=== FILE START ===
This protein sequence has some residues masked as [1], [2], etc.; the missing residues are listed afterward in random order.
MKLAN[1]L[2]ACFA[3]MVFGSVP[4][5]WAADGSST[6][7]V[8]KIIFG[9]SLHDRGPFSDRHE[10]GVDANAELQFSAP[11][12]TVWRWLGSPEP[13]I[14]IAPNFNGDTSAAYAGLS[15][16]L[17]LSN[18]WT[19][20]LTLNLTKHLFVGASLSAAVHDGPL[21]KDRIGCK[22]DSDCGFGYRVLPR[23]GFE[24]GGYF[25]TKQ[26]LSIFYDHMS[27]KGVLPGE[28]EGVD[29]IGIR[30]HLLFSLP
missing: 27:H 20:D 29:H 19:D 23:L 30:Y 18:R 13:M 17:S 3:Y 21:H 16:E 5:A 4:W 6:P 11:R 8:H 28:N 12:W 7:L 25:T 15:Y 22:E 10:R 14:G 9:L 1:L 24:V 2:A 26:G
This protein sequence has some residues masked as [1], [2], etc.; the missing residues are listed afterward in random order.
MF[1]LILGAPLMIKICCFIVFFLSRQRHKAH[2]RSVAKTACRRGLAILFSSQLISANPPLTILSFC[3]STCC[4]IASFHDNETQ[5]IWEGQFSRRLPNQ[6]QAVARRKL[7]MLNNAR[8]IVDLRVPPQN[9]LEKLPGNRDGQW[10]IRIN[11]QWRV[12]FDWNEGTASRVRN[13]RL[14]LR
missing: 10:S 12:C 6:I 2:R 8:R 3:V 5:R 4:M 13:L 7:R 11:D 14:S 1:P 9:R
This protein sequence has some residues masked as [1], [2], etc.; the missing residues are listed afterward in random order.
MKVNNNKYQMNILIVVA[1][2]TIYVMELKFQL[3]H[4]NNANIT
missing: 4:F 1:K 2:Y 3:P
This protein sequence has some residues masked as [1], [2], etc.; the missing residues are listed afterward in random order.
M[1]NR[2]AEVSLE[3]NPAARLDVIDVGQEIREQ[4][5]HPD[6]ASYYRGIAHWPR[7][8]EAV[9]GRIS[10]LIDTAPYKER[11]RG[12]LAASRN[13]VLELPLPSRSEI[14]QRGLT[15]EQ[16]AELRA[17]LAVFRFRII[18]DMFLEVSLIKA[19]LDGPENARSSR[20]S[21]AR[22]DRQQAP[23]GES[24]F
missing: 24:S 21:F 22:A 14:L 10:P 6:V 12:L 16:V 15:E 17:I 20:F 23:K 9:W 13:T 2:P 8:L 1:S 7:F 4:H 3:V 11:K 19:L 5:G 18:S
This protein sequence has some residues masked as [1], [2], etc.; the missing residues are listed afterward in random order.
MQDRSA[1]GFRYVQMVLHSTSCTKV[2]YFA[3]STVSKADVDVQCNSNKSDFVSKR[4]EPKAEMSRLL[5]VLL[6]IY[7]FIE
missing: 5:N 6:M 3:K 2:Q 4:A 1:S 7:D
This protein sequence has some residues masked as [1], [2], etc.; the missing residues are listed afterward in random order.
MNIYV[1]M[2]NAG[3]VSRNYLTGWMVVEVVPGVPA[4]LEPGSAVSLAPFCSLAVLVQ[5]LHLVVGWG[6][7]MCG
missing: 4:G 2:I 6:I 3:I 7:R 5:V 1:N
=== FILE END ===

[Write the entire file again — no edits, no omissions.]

This protein sequence has some residues masked as [1], [2], etc.; the missing residues are listed afterward in random order.
MKLAN[1]L[2]ACFA[3]MVFGSVP[4][5]WAADGSST[6][7]V[8]KIIFG[9]SLHDRGPFSDRHE[10]GVDANAELQFSAP[11][12]TVWRWLGSPEP[13]I[14]IAPNFNGDTSAAYAGLS[15][16]L[17]LSN[18]WT[19][20]LTLNLTKHLFVGASLSAAVHDGPL[21]KDRIGCK[22]DSDCGFGYRVLPR[23]GFE[24]GGYF[25]TKQ[26]LSIFYDHMS[27]KGVLPGE[28]EGVD[29]IGIR[30]HLLFSLP
missing: 27:H 20:D 29:H 19:D 23:L 30:Y 18:R 13:M 17:S 3:Y 21:H 16:E 5:A 4:W 6:P 11:R 8:H 28:N 12:W 7:L 25:T 15:Y 22:E 10:R 14:G 9:L 1:L 24:V 2:A 26:G
This protein sequence has some residues masked as [1], [2], etc.; the missing residues are listed afterward in random order.
MF[1]LILGAPLMIKICCFIVFFLSRQRHKAH[2]RSVAKTACRRGLAILFSSQLISANPPLTILSFC[3]STCC[4]IASFHDNETQ[5]IWEGQFSRRLPNQ[6]QAVARRKL[7]MLNNAR[8]IVDLRVPPQN[9]LEKLPGNRDGQW[10]IRIN[11]QWRV[12]FDWNEGTASRVRN[13]RL[14]LR
missing: 10:S 12:C 6:I 2:R 8:R 3:V 5:R 4:M 13:L 7:R 11:D 14:S 1:P 9:R
This protein sequence has some residues masked as [1], [2], etc.; the missing residues are listed afterward in random order.
MKVNNNKYQMNILIVVA[1][2]TIYVMELKFQL[3]H[4]NNANIT
missing: 4:F 1:K 2:Y 3:P
This protein sequence has some residues masked as [1], [2], etc.; the missing residues are listed afterward in random order.
M[1]NR[2]AEVSLE[3]NPAARLDVIDVGQEIREQ[4][5]HPD[6]ASYYRGIAHWPR[7][8]EAV[9]GRIS[10]LIDTAPYKER[11]RG[12]LAASRN[13]VLELPLPSRSEI[14]QRGLT[15]EQ[16]AELRA[17]LAVFRFRII[18]DMFLEVSLIKA[19]LDGPENARSSR[20]S[21]AR[22]DRQQAP[23]GES[24]F
missing: 24:S 21:F 22:A 14:L 10:P 6:V 12:L 16:V 15:E 17:I 20:F 23:K 9:W 13:T 2:P 8:L 1:S 7:F 4:H 3:V 11:K 19:L 5:G 18:S
This protein sequence has some residues masked as [1], [2], etc.; the missing residues are listed afterward in random order.
MQDRSA[1]GFRYVQMVLHSTSCTKV[2]YFA[3]STVSKADVDVQCNSNKSDFVSKR[4]EPKAEMSRLL[5]VLL[6]IY[7]FIE
missing: 5:N 6:M 3:K 2:Q 4:A 1:S 7:D
This protein sequence has some residues masked as [1], [2], etc.; the missing residues are listed afterward in random order.
MNIYV[1]M[2]NAG[3]VSRNYLTGWMVVEVVPGVPA[4]LEPGSAVSLAPFCSLAVLVQ[5]LHLVVGWG[6][7]MCG
missing: 4:G 2:I 6:I 3:I 7:R 5:V 1:N